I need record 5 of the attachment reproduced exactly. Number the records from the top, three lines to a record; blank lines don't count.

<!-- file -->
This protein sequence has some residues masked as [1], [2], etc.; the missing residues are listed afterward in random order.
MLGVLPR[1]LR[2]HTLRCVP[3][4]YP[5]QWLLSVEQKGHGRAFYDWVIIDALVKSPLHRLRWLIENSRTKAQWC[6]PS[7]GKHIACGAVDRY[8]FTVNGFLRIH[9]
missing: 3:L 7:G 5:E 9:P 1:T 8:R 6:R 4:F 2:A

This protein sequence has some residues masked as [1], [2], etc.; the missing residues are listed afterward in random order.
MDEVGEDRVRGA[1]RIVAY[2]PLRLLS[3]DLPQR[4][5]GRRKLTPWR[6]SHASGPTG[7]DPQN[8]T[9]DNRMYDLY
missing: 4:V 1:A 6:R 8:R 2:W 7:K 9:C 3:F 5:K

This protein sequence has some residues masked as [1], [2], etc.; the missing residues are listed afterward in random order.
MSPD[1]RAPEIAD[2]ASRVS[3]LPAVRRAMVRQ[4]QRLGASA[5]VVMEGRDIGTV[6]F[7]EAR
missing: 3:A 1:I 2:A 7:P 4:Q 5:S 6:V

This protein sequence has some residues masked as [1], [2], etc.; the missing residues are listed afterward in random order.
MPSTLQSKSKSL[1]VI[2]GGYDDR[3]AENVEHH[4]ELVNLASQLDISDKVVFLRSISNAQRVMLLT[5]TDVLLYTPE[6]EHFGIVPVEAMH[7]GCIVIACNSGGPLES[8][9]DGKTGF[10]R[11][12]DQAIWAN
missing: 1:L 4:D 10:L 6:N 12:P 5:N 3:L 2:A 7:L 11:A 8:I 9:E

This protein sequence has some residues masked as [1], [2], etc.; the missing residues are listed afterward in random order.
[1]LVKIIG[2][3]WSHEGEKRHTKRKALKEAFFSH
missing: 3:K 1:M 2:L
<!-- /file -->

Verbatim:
This protein sequence has some residues masked as [1], [2], etc.; the missing residues are listed afterward in random order.
[1]LVKIIG[2][3]WSHEGEKRHTKRKALKEAFFSH
missing: 3:K 1:M 2:L